HomeTop HeadlinesWhistleblower Finds Three Severed Heads On His Desk

Whistleblower Finds Three Severed Heads On His Desk

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An employee from a body donation charity has claimed he discovered three severed heads next to his desk after raising concerns about the improper storage of human bodies.

During a press conference held on Tuesday, June 6, Dale Wheatley, the transportation coordinator for the Anatomical Gift Association of Illinois, expressed grave concerns about deteriorating standards within the facility. He recounted distressing incidents where donors, stored in the facility’s rooms, were found with rat-inflicted damage to their bags. He further emphasized the decline in cleanliness, stating that even a short visit to the room would result in one’s shoes sticking to the floor.

When Wheatley confronted his superiors about these issues, he received a chilling response. Upon arriving at work, he discovered three donors’ heads in a plastic container on his desk. When he questioned his boss about this disturbing sight, his boss responded by saying that the heads needed to be reunited with their bodies for cremation. However, no explanation was given as to why they were placed on Wheatley’s desk.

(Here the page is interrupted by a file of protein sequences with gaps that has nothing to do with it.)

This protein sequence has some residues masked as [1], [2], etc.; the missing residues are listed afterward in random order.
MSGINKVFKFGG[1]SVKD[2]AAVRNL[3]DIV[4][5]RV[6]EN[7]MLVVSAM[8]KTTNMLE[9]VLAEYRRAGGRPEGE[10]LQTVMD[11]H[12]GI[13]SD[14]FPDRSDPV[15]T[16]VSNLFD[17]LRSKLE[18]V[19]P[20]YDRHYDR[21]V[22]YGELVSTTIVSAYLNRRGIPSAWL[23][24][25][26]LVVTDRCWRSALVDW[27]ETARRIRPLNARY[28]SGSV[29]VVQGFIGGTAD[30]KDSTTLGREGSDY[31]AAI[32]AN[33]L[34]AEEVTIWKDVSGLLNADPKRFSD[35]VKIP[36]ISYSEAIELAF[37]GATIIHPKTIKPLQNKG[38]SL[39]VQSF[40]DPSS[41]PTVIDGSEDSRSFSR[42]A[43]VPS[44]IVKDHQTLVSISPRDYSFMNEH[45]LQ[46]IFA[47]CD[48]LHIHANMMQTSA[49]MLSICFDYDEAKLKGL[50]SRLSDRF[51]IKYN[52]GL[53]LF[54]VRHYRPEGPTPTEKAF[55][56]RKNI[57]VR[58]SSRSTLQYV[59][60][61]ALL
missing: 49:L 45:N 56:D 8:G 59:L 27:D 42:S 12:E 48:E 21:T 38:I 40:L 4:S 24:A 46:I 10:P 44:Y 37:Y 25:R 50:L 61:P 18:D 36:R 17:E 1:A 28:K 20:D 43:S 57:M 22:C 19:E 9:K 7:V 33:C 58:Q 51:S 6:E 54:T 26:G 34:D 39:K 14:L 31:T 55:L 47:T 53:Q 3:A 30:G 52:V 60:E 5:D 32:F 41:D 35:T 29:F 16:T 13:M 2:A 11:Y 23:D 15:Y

Wheatley reported the matter to the authorities and filed a police report. William O’Connor, the association’s executive vice president, denied Wheatley’s allegations, asserting that handling body parts is part of Wheatley’s job responsibilities.

The Anatomical Gift Association, established in 1918, is a non-profit organization that receives body donations for training medical professionals at eight universities throughout Illinois. The organization maintains that it upholds the highest ethical standards, treating donors with the utmost care and respect.

Wheatley contended that the partner schools were dissatisfied with the condition of the body parts they received. Reports indicate that Casey Tilden, the anatomy lab manager at Northwestern University Feinberg School of Medicine, recently filed a complaint email, noting that donors arrived covered in flies or severely decomposed.

Wheatley has lodged complaints about the storage practices with the Cook County medical examiner’s office and the Illinois Department of Public Health.

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